The first Saudi to attempt to regain power after the fall of the Emirate of Diriyah
in 1818 was Mishari bin Saud, a brother of the last ruler in Diriyah, Abdullah ibn Saud
but he was soon captured by the Egyptians and killed. In 1824, Turki ibn Abdullah ibn Muhammad
, a grandson of the first Saudi imam Muhammad ibn Saud
who had managed to evade capture by the Egyptians, was able to expel Egyptian forces and their local allies from Riyadh and its environs and is generally regarded as the founder of the second Saudi dynasty as well as being the ancestor of the kings of modern-day Saudi Arabia. He made his capital in Riyadh and was able to enlist the services of many relatives who had escaped captivity in Egypt, including his son Faisal ibn Turki Al Saud
Turki was assassinated in 1834 by Mishari bin Abdul Rahman, a distant cousin. Mishari was soon besieged in Riyadh and later executed by Faisal, who went on to become the most prominent ruler of the Saudis' second reign. Faisal, however, faced a re-invasion of Najd by the Egyptians four years later. The local population was unwilling to resist, and Faisal was defeated and taken to Egypt as a prisoner for the second time in 1838.
The Egyptians installed Khalid bin Saud
, last surviving brother of Abdullah bin Saud bin Abdulaziz, a great grandson of Muhammad bin Saud, had spent many years in the Egyptian court, as ruler in Riyadh and supported him with Egyptian troops. In 1840, however, external conflicts forced the Egyptians to withdraw all their presence in the Arabian Peninsula
, leaving Khalid with little support. Seen by most locals as nothing more than an Egyptian governor, Khalid was toppled soon afterwards by Abdullah bin Thunayan
, of the collateral Al Thunayan
branch. Faisal, however, had been released that year and, aided by the Al Rashid rulers of Ha'il
, was able to retake Riyadh and resume his rule, later appointing his son Abdullah bin Faisal bin Turki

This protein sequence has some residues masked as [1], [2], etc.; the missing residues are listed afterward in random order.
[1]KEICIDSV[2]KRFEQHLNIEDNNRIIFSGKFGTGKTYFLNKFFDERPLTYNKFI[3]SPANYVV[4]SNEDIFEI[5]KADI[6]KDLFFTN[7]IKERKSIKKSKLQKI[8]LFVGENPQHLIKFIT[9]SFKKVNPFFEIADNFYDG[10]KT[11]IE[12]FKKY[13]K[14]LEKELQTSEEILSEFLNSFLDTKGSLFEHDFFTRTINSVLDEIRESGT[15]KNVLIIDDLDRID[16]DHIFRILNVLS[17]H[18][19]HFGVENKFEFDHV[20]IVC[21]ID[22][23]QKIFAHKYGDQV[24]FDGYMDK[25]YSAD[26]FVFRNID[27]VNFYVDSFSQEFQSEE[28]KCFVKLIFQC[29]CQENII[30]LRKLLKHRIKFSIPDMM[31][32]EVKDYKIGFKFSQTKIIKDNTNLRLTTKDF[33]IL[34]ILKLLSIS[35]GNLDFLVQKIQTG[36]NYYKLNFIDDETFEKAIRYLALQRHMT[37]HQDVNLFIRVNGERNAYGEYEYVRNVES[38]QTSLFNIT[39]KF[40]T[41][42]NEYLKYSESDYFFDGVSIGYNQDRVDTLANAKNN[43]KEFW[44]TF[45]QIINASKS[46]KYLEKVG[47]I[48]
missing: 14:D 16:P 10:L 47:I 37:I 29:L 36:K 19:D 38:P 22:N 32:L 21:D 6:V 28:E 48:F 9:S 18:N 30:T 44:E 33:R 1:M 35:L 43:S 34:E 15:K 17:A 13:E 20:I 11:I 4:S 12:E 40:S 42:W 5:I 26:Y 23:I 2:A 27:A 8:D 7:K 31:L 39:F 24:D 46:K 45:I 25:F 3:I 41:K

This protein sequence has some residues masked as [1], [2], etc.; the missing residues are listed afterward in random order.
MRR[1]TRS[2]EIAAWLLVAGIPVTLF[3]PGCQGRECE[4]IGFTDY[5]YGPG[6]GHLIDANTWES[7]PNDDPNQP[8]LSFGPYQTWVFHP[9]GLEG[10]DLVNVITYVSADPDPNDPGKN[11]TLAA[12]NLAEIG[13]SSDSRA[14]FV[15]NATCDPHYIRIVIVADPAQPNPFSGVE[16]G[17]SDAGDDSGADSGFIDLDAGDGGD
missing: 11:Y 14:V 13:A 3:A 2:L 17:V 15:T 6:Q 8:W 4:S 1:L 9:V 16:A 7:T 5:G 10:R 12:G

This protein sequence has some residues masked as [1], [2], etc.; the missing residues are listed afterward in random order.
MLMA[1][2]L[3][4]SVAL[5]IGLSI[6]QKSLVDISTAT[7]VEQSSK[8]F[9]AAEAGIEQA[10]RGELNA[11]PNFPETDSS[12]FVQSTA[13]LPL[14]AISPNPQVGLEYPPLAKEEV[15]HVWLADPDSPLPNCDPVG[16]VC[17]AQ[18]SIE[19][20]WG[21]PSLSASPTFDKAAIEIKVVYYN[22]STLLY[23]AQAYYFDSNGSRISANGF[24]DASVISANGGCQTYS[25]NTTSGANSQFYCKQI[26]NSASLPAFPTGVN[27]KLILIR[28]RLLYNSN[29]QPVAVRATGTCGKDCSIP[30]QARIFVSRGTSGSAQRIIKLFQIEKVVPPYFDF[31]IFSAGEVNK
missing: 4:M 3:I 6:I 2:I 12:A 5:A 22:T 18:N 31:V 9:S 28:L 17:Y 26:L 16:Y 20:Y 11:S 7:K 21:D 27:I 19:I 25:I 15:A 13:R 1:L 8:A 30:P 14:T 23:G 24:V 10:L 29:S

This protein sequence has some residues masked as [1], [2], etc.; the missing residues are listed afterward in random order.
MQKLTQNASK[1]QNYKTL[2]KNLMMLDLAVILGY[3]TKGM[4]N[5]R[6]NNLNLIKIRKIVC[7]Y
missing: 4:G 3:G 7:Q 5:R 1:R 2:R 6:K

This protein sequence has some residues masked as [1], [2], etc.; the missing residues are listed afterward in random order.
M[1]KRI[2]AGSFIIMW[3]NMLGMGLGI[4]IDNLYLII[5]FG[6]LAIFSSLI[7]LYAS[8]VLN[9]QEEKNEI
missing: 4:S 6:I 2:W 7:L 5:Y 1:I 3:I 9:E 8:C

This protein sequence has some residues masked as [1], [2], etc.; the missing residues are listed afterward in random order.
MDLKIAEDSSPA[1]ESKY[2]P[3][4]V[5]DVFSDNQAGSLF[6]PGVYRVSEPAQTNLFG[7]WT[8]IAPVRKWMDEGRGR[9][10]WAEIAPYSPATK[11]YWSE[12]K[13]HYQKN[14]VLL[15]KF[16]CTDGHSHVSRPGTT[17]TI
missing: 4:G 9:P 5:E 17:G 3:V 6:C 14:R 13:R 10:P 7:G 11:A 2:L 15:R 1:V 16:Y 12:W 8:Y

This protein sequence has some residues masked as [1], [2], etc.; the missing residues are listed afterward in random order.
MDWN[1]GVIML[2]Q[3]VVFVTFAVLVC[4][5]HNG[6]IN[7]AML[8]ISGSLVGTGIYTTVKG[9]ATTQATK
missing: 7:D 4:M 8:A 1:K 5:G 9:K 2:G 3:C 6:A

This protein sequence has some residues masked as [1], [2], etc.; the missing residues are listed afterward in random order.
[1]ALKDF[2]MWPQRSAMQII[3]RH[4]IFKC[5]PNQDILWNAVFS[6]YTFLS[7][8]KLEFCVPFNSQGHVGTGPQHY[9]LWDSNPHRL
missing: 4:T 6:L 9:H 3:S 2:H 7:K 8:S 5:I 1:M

as heir apparent
, and divided his dominions between his three sons Abdullah, Saud
, and Muhammad.
Upon Faisal's death in 1865 the state began to decline due to the fact that different rulers, namely Abdullah, Saud, Abdul Rahman and Saud's sons, became the head of the state until 1891.
Immediately following the death of Faisal Abdullah assumed rule in Riyadh but was soon challenged by his brother, Saud. The two brothers fought a long civil war, in which they traded rule in Riyadh several times. A vassal of the Saudis, Muhammad ibn Abdallah ibn Rashid
took the opportunity to intervene in the conflict and increase his own power. Gradually, Ibn Rashid extended his authority over most of Najd, including the Saudi capital, Riyadh. Ibn Rashid finally expelled the last Saudi leader, Abdul Rahman bin Faisal, from Najd after the Battle of Mulayda
Abdul Rahman bin Faisal, last ruler of the Emirate
- ^ Front Cover George Walter Prothero, Great Britain. Foreign Office. Historical Section. Peace Handbooks: Turkey in Asia (II), no. 61–66. H. M. Stationery Office, 1920. Pp. 20
- ^ Madawi al Rasheed (April 2010). A History of Saudi Arabia. Cambridge University Press. p. 25. ISBN 9780521761284. Retrieved 18 February 2017.
- ^ Mohamed Zayyan Aljazairi (1968). "Diplomatic history of Saudi Arabia, 1903-1960's" (PDF). University of Arizona. p. 13. Retrieved 26 November 2020.
- ^ a b Roby C. Barrett (June 2015). "Saudi Arabia: Modernity, Stability, and the Twenty-First Century Monarchy" (Report). Joint Special Operations University. p. 22. Retrieved 8 February 2021.
Last edited on 4 April 2021, at 16:20
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